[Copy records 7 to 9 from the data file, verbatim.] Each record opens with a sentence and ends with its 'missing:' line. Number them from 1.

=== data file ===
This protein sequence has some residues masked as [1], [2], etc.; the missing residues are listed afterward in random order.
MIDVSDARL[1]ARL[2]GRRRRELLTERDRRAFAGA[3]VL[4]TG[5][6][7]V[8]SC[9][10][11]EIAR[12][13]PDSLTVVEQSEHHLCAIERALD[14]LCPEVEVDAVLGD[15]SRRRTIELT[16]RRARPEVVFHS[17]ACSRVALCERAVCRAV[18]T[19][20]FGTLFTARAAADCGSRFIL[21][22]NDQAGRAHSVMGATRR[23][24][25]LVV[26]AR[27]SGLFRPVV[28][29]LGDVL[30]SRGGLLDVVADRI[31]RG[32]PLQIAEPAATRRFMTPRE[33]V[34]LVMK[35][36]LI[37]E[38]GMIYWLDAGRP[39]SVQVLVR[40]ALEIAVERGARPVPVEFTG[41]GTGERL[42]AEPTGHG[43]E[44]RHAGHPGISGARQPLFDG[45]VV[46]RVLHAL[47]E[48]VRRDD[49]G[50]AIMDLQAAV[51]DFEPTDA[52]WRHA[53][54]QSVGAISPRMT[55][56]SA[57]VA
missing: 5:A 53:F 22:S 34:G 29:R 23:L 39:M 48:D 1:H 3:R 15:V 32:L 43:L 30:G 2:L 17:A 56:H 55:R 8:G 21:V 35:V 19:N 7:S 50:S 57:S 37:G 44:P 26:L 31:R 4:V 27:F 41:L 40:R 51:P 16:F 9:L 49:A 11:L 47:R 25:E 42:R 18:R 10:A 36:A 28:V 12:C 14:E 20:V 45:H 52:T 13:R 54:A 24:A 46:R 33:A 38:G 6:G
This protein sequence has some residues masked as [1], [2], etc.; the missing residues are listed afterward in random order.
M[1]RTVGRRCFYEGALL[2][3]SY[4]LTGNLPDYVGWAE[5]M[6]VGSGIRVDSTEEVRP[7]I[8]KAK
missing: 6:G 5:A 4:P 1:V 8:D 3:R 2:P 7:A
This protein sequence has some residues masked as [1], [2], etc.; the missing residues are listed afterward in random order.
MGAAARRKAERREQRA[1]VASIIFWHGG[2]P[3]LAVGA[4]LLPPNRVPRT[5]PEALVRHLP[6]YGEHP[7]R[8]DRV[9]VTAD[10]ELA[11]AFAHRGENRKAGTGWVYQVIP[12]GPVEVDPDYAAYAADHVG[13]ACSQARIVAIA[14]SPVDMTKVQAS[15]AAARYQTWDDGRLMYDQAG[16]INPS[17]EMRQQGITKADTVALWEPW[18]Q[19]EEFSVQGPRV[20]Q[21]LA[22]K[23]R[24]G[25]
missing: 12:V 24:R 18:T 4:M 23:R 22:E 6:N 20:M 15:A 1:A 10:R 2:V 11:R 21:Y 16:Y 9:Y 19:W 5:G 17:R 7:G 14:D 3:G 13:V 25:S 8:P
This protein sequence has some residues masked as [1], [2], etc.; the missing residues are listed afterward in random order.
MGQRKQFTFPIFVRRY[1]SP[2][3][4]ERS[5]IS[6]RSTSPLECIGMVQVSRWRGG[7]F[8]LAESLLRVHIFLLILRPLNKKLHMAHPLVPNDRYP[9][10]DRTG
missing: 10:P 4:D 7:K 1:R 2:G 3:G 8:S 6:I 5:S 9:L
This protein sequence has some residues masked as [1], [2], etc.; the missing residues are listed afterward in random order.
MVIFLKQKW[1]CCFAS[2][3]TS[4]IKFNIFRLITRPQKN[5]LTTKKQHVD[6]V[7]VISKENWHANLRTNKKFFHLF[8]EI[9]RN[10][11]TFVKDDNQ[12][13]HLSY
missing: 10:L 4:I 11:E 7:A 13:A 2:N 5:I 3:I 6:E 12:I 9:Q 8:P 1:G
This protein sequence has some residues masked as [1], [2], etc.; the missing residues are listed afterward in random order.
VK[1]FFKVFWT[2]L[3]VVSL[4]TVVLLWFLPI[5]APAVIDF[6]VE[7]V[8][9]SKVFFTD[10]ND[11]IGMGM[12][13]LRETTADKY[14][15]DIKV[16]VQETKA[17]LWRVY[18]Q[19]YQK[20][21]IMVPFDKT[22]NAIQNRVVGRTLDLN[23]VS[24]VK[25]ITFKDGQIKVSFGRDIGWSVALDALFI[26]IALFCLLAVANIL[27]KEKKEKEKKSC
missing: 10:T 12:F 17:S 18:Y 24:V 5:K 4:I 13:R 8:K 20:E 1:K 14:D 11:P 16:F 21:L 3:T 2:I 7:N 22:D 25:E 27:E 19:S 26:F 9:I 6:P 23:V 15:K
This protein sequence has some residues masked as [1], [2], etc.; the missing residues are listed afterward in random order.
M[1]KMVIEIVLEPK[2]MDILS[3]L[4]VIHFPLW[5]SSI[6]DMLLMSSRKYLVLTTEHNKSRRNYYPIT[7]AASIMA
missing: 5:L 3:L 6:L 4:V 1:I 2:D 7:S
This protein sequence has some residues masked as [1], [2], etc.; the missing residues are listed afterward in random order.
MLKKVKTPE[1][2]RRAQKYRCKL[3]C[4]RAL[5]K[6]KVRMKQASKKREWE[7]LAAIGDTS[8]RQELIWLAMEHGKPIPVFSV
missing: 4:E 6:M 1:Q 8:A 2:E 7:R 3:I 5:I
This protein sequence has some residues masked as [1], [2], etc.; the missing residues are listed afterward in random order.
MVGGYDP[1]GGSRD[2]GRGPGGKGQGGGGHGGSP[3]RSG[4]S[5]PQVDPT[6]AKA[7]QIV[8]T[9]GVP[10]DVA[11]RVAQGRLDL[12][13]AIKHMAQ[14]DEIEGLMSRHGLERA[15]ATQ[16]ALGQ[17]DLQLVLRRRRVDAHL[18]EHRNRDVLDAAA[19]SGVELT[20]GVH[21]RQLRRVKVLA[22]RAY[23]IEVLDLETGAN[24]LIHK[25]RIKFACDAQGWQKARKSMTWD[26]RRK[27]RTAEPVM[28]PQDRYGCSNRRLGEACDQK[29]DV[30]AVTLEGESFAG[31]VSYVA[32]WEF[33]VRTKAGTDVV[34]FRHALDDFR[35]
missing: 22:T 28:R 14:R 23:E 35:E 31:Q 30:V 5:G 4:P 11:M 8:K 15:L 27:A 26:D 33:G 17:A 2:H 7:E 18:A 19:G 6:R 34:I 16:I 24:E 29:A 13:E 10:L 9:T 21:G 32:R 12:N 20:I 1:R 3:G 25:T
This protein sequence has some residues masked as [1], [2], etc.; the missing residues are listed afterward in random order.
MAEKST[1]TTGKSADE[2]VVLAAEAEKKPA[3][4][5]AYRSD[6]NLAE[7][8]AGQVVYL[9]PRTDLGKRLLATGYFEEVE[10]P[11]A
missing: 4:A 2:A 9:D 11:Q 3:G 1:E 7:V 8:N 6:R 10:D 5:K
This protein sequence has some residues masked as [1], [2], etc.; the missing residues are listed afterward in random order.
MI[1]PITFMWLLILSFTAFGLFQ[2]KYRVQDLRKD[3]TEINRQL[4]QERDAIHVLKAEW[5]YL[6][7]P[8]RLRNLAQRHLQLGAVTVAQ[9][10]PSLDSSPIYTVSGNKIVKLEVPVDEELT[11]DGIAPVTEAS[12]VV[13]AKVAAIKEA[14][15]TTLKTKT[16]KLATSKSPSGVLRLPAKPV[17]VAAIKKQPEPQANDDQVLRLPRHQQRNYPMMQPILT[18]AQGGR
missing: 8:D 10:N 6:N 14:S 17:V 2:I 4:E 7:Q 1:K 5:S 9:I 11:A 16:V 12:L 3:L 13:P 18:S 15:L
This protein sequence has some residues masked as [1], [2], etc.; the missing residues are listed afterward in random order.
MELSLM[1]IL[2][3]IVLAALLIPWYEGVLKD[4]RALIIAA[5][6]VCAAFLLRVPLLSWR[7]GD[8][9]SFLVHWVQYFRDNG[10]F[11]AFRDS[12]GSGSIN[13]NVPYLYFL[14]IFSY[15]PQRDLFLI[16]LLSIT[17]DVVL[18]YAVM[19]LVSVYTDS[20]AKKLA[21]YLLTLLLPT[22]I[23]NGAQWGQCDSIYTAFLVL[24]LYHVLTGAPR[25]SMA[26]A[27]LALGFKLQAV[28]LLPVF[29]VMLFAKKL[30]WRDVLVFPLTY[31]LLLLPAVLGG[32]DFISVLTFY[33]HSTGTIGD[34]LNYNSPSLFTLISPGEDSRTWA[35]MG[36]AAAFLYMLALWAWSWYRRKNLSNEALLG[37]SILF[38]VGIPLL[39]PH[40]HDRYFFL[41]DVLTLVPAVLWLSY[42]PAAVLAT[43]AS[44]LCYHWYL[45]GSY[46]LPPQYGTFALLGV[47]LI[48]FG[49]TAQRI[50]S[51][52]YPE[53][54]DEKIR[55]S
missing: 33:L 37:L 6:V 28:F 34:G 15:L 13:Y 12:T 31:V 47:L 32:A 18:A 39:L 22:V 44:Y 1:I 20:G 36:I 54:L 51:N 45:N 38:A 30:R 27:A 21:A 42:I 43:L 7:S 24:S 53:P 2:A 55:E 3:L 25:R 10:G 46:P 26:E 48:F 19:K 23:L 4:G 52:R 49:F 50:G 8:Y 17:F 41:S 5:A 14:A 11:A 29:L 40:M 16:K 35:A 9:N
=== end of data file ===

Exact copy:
This protein sequence has some residues masked as [1], [2], etc.; the missing residues are listed afterward in random order.
M[1]KMVIEIVLEPK[2]MDILS[3]L[4]VIHFPLW[5]SSI[6]DMLLMSSRKYLVLTTEHNKSRRNYYPIT[7]AASIMA
missing: 5:L 3:L 6:L 4:V 1:I 2:D 7:S
This protein sequence has some residues masked as [1], [2], etc.; the missing residues are listed afterward in random order.
MLKKVKTPE[1][2]RRAQKYRCKL[3]C[4]RAL[5]K[6]KVRMKQASKKREWE[7]LAAIGDTS[8]RQELIWLAMEHGKPIPVFSV
missing: 4:E 6:M 1:Q 8:A 2:E 7:R 3:I 5:I
This protein sequence has some residues masked as [1], [2], etc.; the missing residues are listed afterward in random order.
MVGGYDP[1]GGSRD[2]GRGPGGKGQGGGGHGGSP[3]RSG[4]S[5]PQVDPT[6]AKA[7]QIV[8]T[9]GVP[10]DVA[11]RVAQGRLDL[12][13]AIKHMAQ[14]DEIEGLMSRHGLERA[15]ATQ[16]ALGQ[17]DLQLVLRRRRVDAHL[18]EHRNRDVLDAAA[19]SGVELT[20]GVH[21]RQLRRVKVLA[22]RAY[23]IEVLDLETGAN[24]LIHK[25]RIKFACDAQGWQKARKSMTWD[26]RRK[27]RTAEPVM[28]PQDRYGCSNRRLGEACDQK[29]DV[30]AVTLEGESFAG[31]VSYVA[32]WEF[33]VRTKAGTDVV[34]FRHALDDFR[35]
missing: 22:T 28:R 14:R 23:E 35:E 31:Q 30:V 5:G 4:P 11:M 8:K 15:L 27:A 26:D 33:G 17:A 2:H 7:E 18:A 19:G 6:R 34:I 16:I 24:E 29:A 13:E 10:L 9:T 21:G 32:R 12:N 20:I 1:R 3:G 25:T